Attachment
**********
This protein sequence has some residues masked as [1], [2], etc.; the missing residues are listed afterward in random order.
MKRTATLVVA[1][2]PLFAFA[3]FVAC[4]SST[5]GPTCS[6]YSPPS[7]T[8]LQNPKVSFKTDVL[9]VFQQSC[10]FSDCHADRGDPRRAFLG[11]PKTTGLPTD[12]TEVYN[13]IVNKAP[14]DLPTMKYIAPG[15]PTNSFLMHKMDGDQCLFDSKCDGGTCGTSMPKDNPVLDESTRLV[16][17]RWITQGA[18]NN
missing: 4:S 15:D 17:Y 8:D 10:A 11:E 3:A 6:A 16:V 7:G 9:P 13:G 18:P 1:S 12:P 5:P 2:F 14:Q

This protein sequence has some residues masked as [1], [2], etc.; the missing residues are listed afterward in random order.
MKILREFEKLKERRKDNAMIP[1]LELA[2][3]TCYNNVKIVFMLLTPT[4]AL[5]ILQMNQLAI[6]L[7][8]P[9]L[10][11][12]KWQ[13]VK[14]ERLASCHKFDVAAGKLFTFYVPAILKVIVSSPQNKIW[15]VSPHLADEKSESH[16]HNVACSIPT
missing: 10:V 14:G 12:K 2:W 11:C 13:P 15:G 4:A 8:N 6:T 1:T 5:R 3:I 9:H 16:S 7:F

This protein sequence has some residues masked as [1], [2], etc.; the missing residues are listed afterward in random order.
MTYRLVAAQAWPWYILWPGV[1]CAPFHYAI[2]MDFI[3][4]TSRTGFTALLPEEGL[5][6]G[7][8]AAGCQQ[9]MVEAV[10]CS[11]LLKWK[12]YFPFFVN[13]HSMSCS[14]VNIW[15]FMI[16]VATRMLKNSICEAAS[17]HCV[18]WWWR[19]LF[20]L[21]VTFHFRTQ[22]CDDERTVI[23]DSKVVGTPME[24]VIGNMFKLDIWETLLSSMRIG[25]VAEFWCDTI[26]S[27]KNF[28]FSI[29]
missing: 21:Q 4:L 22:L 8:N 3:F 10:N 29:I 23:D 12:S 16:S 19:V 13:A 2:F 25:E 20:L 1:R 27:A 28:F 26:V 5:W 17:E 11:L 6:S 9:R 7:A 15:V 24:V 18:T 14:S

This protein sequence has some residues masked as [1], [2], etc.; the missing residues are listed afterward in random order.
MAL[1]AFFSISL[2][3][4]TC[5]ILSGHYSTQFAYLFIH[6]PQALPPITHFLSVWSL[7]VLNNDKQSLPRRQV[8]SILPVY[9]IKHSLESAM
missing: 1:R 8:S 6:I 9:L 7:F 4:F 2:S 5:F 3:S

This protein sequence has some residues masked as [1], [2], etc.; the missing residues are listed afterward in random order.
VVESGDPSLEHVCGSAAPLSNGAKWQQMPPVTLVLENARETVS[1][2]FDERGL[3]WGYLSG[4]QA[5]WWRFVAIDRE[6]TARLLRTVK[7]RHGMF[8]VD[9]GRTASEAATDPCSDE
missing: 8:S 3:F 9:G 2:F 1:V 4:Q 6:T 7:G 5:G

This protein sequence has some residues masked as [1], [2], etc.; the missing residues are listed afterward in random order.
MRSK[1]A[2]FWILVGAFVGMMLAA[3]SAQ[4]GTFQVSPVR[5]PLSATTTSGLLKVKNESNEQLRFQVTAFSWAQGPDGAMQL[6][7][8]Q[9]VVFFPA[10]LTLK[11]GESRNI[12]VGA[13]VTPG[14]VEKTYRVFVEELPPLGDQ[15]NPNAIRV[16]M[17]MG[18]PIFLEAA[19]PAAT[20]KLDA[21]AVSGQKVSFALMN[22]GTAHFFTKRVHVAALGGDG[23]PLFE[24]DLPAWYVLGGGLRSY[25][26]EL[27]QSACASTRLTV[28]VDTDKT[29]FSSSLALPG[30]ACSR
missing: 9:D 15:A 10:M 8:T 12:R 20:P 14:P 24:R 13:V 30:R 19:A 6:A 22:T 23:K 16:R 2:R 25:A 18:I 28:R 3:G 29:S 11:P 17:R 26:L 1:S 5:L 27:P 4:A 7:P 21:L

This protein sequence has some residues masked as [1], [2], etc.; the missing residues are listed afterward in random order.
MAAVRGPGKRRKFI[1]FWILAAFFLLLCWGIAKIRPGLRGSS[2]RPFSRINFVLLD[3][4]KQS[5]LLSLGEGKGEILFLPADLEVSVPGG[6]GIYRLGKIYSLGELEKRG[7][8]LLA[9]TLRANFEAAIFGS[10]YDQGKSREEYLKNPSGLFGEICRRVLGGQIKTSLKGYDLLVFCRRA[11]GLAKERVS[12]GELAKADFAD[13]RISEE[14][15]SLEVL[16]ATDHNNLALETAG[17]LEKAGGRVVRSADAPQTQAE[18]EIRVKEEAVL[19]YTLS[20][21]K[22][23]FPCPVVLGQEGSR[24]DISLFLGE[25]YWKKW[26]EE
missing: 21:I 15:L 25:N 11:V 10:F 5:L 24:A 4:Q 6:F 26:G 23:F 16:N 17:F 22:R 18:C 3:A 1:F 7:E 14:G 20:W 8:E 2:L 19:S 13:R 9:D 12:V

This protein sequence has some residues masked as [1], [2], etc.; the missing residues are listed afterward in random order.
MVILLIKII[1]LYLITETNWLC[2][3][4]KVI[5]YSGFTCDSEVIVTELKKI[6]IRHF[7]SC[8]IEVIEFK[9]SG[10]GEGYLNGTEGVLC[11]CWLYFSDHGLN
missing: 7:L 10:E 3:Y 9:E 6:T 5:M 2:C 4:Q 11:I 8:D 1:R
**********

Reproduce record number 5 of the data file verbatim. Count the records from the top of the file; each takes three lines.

This protein sequence has some residues masked as [1], [2], etc.; the missing residues are listed afterward in random order.
VVESGDPSLEHVCGSAAPLSNGAKWQQMPPVTLVLENARETVS[1][2]FDERGL[3]WGYLSG[4]QA[5]WWRFVAIDRE[6]TARLLRTVK[7]RHGMF[8]VD[9]GRTASEAATDPCSDE
missing: 8:S 3:F 9:G 2:F 1:V 4:Q 6:T 7:G 5:G